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Will Hariss left a friend’s house in April 2019, hopped on his bike, and made his way down Bloor Street. As he picked up speed in the bike lane, a taxi pulled in front of him. Harris and the taxi collided.
“There were no concrete barriers separating the road from the lane, it’s just a white line,” said Hariss, a second-year student at the University of Toronto.
That was one of three times Hariss has been knocked off his bike on Toronto roads, and one of 46 reported cyclist collisions in 2019 — a year that also saw one cyclist death. It was also the third year of the municipal government’s plan to completely eliminate pedestrian and cyclist fatalities within five years.
In January 2017, Mayor John Tory announced the five–year Vision Zero Road Safety Plan to protect vulnerable users of Toronto’s transportation system: pedestrians, school children, older adults, and cyclists. The idea was that implementing numerous safety measures would reduce road deaths down to zero. But from 2017 to 2019, Toronto recorded 63, 66, and 64 deaths, respectively.
“Would we have liked to see more dramatic drops in fatalities and serious injuries over the last few years? Absolutely,” said Sheyda Saneinejad, manager of Vision Zero 2.0, a reconfigured version of the plan that was approved by council in 2019.
Saneinejad says one of the issues with the original plan was that the city did not have “enough staff to handle the funds” earmarked for implementing safety measures across the city. These included reductions to speed limits, shortened crossing distances, and “Watch Your Speed” driver-feedback signs. Many of the same measures are also included in Vision 2.0.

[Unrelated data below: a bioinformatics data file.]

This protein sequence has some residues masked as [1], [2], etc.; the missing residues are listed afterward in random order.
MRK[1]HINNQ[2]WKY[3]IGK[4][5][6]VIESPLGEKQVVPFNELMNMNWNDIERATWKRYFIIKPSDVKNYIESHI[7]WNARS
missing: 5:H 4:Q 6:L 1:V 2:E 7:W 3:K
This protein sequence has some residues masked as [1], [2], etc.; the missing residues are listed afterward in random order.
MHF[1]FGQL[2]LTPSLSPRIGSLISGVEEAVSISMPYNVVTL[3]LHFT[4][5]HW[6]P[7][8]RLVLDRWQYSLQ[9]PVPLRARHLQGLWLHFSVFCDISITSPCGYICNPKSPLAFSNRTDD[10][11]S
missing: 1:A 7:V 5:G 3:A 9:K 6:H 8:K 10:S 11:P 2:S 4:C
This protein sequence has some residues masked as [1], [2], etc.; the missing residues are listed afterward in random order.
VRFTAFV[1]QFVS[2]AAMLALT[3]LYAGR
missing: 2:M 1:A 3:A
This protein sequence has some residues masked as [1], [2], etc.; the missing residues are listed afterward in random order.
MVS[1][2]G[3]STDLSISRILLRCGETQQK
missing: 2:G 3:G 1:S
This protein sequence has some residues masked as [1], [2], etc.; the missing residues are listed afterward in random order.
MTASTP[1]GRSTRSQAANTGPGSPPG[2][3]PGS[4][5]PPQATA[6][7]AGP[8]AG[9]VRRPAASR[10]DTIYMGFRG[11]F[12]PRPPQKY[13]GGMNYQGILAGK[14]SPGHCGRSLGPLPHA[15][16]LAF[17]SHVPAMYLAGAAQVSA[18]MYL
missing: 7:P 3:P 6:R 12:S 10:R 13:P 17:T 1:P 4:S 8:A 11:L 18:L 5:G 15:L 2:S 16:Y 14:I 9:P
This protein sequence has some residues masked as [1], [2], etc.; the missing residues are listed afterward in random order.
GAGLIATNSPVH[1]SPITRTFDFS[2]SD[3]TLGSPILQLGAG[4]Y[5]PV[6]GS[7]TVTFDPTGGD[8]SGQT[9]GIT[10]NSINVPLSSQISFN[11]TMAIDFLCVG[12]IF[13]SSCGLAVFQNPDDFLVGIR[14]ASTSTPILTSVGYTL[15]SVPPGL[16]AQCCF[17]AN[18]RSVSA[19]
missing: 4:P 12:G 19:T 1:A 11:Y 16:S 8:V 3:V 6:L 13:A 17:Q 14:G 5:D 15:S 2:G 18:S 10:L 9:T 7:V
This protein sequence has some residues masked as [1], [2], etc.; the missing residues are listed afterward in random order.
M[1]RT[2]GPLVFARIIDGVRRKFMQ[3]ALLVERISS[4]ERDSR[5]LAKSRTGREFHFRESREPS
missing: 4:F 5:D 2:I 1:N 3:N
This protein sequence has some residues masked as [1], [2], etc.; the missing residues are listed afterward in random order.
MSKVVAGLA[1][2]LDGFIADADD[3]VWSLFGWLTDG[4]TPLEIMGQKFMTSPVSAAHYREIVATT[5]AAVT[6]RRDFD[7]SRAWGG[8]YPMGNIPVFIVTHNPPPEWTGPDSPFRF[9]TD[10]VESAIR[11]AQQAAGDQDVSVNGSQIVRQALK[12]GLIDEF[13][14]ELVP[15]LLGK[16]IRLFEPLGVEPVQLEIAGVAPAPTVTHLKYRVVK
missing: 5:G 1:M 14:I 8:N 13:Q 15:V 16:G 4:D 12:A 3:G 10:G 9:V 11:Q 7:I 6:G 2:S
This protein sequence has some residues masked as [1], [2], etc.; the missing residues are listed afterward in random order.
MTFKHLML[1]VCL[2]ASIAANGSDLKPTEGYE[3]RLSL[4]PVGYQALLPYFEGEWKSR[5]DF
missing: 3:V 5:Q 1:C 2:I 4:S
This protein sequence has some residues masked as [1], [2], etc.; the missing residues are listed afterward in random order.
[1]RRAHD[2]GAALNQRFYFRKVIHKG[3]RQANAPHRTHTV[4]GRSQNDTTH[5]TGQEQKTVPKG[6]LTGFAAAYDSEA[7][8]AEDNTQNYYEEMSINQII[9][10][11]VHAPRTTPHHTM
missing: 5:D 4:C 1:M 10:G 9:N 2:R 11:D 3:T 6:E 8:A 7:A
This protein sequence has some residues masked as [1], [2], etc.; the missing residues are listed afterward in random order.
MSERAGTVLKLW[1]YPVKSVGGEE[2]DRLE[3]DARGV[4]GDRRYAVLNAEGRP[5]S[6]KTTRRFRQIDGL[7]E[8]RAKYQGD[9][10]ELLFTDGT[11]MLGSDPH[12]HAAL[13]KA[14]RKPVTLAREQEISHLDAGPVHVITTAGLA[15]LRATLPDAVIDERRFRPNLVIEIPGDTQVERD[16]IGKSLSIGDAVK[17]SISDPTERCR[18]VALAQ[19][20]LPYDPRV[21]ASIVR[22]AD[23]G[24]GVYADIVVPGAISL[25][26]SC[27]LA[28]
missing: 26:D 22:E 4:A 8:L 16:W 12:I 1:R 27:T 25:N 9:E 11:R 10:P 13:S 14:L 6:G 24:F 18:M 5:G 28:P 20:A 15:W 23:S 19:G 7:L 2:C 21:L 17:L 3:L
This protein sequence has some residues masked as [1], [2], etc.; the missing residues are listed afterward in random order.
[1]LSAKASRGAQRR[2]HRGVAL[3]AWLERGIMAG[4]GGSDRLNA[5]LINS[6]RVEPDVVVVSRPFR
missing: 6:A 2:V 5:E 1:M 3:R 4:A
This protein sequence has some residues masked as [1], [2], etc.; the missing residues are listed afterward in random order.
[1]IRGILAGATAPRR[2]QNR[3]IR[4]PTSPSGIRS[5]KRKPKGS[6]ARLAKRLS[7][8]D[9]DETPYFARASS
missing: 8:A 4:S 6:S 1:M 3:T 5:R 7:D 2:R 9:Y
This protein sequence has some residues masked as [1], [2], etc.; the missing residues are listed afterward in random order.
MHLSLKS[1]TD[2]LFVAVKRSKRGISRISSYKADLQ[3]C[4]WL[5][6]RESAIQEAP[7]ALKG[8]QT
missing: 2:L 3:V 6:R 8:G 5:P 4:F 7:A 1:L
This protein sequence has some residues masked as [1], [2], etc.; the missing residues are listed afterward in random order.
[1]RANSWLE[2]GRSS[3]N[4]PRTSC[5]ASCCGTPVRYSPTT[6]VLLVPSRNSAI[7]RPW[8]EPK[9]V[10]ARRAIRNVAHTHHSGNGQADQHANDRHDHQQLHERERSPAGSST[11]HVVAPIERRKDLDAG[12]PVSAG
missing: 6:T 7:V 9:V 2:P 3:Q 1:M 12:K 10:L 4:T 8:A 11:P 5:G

The city requested more staff to handle the funds for Vision 2.0, Saneinejad says, which she described as “a more targeted, more focused, more data-driven plan to address road safety compared to the original.”
New measures include changes to the crosswalks where many deaths occur, such as installing 1,000 pedestrian headstart signals which give pedestrians extra time to cross while all traffic signals for vehicles are red.
While Toronto traffic deaths dropped to 40 in 2020, they jumped to 60 in 2021. According to the City of Toronto website, if road fatalities continue at their current rate in 2022, Toronto will end the year with 57 deaths — a small decrease from last year.
Eliminating pedestrian fatalities entirely “will require effort in a whole range of areas,” according to Bruce Hellinga, an expert in road safety and traffic at the University of Waterloo. He says that many of the current measures in the updated plan are steps in the right direction.
“Developing appropriate design standards for new neighbourhoods and infrastructure, identifying existing areas that are unsafe and fixing them, enforcement, and education are all good plans to reach their goal,” Hellinga said.
European countries have had success with their own Vision Zero projects, but they’ve employed different strategies to get there. As of 2021, the Netherlands cut its traffic fatalities by over 90 per cent since 1970, with cities like Amsterdam shutting down entire city blocks to traffic and lowering municipal speed limits from 50 to 30.
“We are constantly looking at other cities and what they’re trying out and whether they are applicable to Toronto,” said Saneinejad. “One thing we’ve adapted from cities like New York and Chicago is left-turn calling, which are road speed humps we put at signalized intersections to try and encourage slower left turns at sharper angles.”
While developing and building safer roads are at the forefront of the Vision 2.0 plan, Saneinejad says it will also take more provincial funding to achieve zero deaths.